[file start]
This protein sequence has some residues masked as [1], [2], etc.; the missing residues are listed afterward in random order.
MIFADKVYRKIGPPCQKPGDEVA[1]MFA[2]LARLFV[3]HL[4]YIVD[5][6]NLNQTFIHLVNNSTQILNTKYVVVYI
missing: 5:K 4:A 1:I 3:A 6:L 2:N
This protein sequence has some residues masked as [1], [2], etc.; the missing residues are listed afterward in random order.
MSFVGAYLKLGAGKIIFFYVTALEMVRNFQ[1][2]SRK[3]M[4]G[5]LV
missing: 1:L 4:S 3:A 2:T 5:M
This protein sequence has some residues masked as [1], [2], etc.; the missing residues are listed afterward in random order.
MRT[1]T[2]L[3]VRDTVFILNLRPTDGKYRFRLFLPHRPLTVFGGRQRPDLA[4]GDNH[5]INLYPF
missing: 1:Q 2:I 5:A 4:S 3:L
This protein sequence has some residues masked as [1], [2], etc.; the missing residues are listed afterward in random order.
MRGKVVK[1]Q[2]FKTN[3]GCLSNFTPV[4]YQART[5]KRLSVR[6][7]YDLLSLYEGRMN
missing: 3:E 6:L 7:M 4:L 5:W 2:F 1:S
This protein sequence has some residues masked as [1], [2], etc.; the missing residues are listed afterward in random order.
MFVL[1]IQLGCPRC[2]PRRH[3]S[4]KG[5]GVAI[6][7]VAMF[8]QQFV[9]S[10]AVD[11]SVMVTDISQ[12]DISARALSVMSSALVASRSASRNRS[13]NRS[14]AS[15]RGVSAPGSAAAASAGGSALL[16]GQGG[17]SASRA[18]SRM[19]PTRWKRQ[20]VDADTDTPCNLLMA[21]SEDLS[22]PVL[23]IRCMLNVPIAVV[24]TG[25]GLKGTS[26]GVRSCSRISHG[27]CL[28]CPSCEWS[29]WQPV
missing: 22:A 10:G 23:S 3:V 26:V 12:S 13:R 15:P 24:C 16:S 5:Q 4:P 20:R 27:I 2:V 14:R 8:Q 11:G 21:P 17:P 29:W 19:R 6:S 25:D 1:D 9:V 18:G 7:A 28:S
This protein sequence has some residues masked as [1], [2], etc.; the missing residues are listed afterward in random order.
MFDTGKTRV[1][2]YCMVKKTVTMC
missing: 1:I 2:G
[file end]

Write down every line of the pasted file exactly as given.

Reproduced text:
This protein sequence has some residues masked as [1], [2], etc.; the missing residues are listed afterward in random order.
MIFADKVYRKIGPPCQKPGDEVA[1]MFA[2]LARLFV[3]HL[4]YIVD[5][6]NLNQTFIHLVNNSTQILNTKYVVVYI
missing: 5:K 4:A 1:I 3:A 6:L 2:N
This protein sequence has some residues masked as [1], [2], etc.; the missing residues are listed afterward in random order.
MSFVGAYLKLGAGKIIFFYVTALEMVRNFQ[1][2]SRK[3]M[4]G[5]LV
missing: 1:L 4:S 3:A 2:T 5:M
This protein sequence has some residues masked as [1], [2], etc.; the missing residues are listed afterward in random order.
MRT[1]T[2]L[3]VRDTVFILNLRPTDGKYRFRLFLPHRPLTVFGGRQRPDLA[4]GDNH[5]INLYPF
missing: 1:Q 2:I 5:A 4:S 3:L
This protein sequence has some residues masked as [1], [2], etc.; the missing residues are listed afterward in random order.
MRGKVVK[1]Q[2]FKTN[3]GCLSNFTPV[4]YQART[5]KRLSVR[6][7]YDLLSLYEGRMN
missing: 3:E 6:L 7:M 4:L 5:W 2:F 1:S
This protein sequence has some residues masked as [1], [2], etc.; the missing residues are listed afterward in random order.
MFVL[1]IQLGCPRC[2]PRRH[3]S[4]KG[5]GVAI[6][7]VAMF[8]QQFV[9]S[10]AVD[11]SVMVTDISQ[12]DISARALSVMSSALVASRSASRNRS[13]NRS[14]AS[15]RGVSAPGSAAAASAGGSALL[16]GQGG[17]SASRA[18]SRM[19]PTRWKRQ[20]VDADTDTPCNLLMA[21]SEDLS[22]PVL[23]IRCMLNVPIAVV[24]TG[25]GLKGTS[26]GVRSCSRISHG[27]CL[28]CPSCEWS[29]WQPV
missing: 22:A 10:G 23:S 3:V 26:V 12:S 13:R 15:P 24:C 16:S 5:Q 4:P 20:R 27:I 2:V 14:R 8:Q 11:G 21:P 17:P 29:W 19:R 6:S 25:D 1:D 9:V 18:G 7:A 28:S
This protein sequence has some residues masked as [1], [2], etc.; the missing residues are listed afterward in random order.
MFDTGKTRV[1][2]YCMVKKTVTMC
missing: 1:I 2:G